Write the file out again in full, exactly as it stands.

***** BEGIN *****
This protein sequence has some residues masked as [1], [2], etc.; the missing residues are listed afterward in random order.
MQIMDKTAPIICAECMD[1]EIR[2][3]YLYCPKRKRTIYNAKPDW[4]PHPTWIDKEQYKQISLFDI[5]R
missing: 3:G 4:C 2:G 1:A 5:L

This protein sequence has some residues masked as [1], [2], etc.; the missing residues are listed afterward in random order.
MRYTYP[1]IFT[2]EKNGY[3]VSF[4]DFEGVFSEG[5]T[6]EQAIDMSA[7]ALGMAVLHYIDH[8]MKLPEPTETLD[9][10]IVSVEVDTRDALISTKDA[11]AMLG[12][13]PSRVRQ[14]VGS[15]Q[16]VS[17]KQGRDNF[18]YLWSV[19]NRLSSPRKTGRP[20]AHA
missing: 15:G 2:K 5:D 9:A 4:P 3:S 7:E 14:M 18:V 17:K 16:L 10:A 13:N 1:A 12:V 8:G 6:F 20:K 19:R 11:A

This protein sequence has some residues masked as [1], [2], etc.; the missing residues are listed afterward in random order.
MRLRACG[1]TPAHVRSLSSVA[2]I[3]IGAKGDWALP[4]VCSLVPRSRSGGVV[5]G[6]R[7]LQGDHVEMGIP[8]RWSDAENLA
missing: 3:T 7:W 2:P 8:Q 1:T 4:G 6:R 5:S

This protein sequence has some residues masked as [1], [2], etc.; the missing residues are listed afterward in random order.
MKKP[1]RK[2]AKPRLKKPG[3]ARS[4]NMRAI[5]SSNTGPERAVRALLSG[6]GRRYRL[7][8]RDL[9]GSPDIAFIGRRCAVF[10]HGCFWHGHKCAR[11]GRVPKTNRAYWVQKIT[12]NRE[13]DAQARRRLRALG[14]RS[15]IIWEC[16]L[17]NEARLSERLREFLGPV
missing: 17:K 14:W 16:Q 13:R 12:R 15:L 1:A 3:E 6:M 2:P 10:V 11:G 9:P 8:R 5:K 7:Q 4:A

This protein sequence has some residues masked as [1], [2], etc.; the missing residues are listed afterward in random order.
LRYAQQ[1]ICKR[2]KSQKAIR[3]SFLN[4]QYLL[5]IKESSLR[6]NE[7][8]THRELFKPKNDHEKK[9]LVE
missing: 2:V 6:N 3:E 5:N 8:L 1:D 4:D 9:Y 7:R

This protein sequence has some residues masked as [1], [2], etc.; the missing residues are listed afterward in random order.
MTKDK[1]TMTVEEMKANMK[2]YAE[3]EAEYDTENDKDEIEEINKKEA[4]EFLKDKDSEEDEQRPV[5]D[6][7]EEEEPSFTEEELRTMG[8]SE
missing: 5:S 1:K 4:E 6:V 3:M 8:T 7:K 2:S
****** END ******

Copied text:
This protein sequence has some residues masked as [1], [2], etc.; the missing residues are listed afterward in random order.
MQIMDKTAPIICAECMD[1]EIR[2][3]YLYCPKRKRTIYNAKPDW[4]PHPTWIDKEQYKQISLFDI[5]R
missing: 3:G 4:C 2:G 1:A 5:L

This protein sequence has some residues masked as [1], [2], etc.; the missing residues are listed afterward in random order.
MRYTYP[1]IFT[2]EKNGY[3]VSF[4]DFEGVFSEG[5]T[6]EQAIDMSA[7]ALGMAVLHYIDH[8]MKLPEPTETLD[9][10]IVSVEVDTRDALISTKDA[11]AMLG[12][13]PSRVRQ[14]VGS[15]Q[16]VS[17]KQGRDNF[18]YLWSV[19]NRLSSPRKTGRP[20]AHA
missing: 15:G 2:K 5:D 9:A 4:P 3:S 7:E 14:M 18:V 17:K 16:L 10:A 13:N 1:A 12:V 8:G 6:F 20:K 19:R 11:A

This protein sequence has some residues masked as [1], [2], etc.; the missing residues are listed afterward in random order.
MRLRACG[1]TPAHVRSLSSVA[2]I[3]IGAKGDWALP[4]VCSLVPRSRSGGVV[5]G[6]R[7]LQGDHVEMGIP[8]RWSDAENLA
missing: 3:T 7:W 2:P 8:Q 1:T 4:G 6:R 5:S

This protein sequence has some residues masked as [1], [2], etc.; the missing residues are listed afterward in random order.
MKKP[1]RK[2]AKPRLKKPG[3]ARS[4]NMRAI[5]SSNTGPERAVRALLSG[6]GRRYRL[7][8]RDL[9]GSPDIAFIGRRCAVF[10]HGCFWHGHKCAR[11]GRVPKTNRAYWVQKIT[12]NRE[13]DAQARRRLRALG[14]RS[15]IIWEC[16]L[17]NEARLSERLREFLGPV
missing: 17:K 14:W 16:Q 13:R 12:R 15:L 1:A 3:E 6:M 2:P 10:V 11:G 9:P 8:R 5:K 7:Q 4:A

This protein sequence has some residues masked as [1], [2], etc.; the missing residues are listed afterward in random order.
LRYAQQ[1]ICKR[2]KSQKAIR[3]SFLN[4]QYLL[5]IKESSLR[6]NE[7][8]THRELFKPKNDHEKK[9]LVE
missing: 2:V 6:N 3:E 5:N 8:L 1:D 4:D 9:Y 7:R

This protein sequence has some residues masked as [1], [2], etc.; the missing residues are listed afterward in random order.
MTKDK[1]TMTVEEMKANMK[2]YAE[3]EAEYDTENDKDEIEEINKKEA[4]EFLKDKDSEEDEQRPV[5]D[6][7]EEEEPSFTEEELRTMG[8]SE
missing: 5:S 1:K 4:E 6:V 3:M 8:T 7:K 2:S